we descend Mount Shasta to a city park at its base, where you find the headwaters of the Sacramento River. they say the snow water takes 50 years to flow through the mountain to this source. people carrying containers make their way around the mouth to the reach the cave the pure water pours from. a sacred place. from here the giant river opens up and irrigates the land. from Redding to Chico to Sacramento. across the Delta and down into San Francisco Bay. the days are hot and dry. this is the valley. we search for olives…trailed by birds. #katyamills
like birds without songs
red arrows stitched
in the wing
we are small
we are essential
a killer is lost like a river wandered off became a stream then an eddy then a trickle until it dropped off the face of the earth and dried up into nothing, so far from the source was it
Watching girls and boys and men and women and pandas and squirrels couple off and fall in love can be hard when you’re single
At the café
In the park
At the zoo
Writing is falling in love with the world and the words and the laughter before and after the immediate presence of god i mean source
The rain came yesterday, and washed away all the oil and grime. Washed away what had collected into a film, all summer long. Off the streets and off my mind. And maybe yours. I was having trouble with my thinking, and trouble with my voice. I was feeling disconnected. Until the rain came. Yesterday.
The rain came down nice and hard, yesterday. Processed the film, and exposed it to light. Washed my mind clean of all the residue: the little resentments, the fears, the flashbacks, the trauma. The nicotine and the sugar. The commercial jingles. The internet trolls. The haters. The dogs. The voyeurs. The pigs. The pretenders. The cravings. And all the other petty little troubles that were weighing on me. All summer long.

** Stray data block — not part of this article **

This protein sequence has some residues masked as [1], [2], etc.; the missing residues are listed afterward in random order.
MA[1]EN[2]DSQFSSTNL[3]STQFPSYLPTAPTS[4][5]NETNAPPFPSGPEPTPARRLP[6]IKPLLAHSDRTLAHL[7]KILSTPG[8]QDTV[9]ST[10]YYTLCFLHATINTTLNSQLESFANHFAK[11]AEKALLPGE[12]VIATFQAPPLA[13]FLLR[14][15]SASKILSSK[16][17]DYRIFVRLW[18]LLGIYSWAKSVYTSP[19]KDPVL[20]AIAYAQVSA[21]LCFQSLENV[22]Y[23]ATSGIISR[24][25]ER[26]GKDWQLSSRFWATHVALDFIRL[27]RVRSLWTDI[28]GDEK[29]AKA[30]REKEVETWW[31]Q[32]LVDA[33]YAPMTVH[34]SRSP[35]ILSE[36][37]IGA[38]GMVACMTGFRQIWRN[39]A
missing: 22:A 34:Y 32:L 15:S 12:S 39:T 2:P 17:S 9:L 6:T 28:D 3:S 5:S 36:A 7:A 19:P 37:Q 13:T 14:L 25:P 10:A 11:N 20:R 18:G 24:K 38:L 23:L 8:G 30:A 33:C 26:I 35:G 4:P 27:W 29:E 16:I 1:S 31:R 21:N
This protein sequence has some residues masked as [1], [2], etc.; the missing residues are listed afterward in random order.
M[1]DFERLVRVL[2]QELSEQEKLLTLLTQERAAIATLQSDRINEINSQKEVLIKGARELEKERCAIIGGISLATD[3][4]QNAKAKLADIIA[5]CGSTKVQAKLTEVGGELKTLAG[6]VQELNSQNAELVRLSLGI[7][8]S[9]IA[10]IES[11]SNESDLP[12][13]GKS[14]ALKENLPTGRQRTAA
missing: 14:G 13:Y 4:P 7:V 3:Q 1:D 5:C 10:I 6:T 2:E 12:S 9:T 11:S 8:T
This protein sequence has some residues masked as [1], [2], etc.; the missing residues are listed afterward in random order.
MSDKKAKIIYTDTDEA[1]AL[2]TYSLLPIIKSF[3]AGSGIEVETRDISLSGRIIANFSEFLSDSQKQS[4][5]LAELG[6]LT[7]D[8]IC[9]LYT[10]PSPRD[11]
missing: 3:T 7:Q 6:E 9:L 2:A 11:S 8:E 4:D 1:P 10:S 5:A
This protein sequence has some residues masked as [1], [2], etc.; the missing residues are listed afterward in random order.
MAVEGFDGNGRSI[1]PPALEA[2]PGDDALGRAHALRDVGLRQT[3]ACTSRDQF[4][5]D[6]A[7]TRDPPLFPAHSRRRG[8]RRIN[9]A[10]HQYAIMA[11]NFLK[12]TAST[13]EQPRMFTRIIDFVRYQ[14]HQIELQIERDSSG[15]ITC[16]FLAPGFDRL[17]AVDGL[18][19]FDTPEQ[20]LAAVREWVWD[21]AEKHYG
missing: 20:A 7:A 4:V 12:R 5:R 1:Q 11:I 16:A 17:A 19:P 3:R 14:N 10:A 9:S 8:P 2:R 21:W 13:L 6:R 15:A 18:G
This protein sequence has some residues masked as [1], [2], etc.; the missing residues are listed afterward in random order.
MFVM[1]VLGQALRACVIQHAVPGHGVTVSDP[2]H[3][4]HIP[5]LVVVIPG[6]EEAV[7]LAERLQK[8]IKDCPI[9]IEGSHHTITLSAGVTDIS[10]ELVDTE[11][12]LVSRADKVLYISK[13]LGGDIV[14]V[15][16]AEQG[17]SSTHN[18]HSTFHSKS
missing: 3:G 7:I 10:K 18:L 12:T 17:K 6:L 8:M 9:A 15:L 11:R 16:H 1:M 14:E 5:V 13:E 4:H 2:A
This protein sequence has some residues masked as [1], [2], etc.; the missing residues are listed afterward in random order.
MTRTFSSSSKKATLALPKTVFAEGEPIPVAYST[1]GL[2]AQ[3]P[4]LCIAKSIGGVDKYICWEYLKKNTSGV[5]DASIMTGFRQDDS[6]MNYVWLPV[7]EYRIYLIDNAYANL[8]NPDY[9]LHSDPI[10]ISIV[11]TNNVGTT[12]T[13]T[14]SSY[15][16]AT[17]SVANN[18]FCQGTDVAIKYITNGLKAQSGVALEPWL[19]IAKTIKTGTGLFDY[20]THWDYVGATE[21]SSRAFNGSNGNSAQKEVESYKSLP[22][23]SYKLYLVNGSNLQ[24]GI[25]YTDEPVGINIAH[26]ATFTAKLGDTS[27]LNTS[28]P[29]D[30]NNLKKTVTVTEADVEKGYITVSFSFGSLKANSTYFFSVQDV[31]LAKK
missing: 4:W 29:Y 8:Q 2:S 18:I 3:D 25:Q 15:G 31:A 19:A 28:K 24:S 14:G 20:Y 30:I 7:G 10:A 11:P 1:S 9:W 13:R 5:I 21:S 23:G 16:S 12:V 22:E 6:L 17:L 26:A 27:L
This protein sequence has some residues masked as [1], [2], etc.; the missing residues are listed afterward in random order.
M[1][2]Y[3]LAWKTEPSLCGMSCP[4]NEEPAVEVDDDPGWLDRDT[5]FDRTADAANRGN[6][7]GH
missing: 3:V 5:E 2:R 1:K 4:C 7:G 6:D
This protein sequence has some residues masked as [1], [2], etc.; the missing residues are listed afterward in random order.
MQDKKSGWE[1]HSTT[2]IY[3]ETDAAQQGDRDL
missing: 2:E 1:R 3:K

September rain. And boy, did it rain! For about ten minutes, there was nothing else happening. Everything stopped, and everyone stopped to listen to the rainfall. Here in Sacramento. The best ten minutes all the day long. Sacred.
The rain fall was sacred. And I looked into my kittens eyes, reflected off the rain. And they, into mine. We were all curious and smiling, and maybe you, too. The rain gave my kittens the best ten minutes of their young lives. Their first rain. My kittens gave me fresh eyes, to see.
The rain washed away the trouble in the world. I saw it. I saw my troubles and maybe yours, stream down the gutters and out into the street. Away, away, away. I heard all the noise, all summer long, go under. The noise. I saw it drown. The noise from the advertisements, in television and radio jingles. The noise from the images, too. Moving away, away, away.
The rain fell hard, yesterday. I swear I saw it! I heard it! And all our troubles were washed away. And then the rain was gone, like it never came at all. And humidity set in, because the air was full of moisture. To keep our world honest. To keep our world sacred. To help our spirits, and all of life.
And earlier today, almost 24 hours later… the sweet memory of it all dropped. Dropped from my senses, right deep into my heart. And my heart dialed up this message, and sent it back into the airwaves. Postage prepaid, with insurance.
The rain. I love the rain. And how it fills up my spirit. And fills up the air. Then somehow mysteriously, in that alchemical process… flows back to source.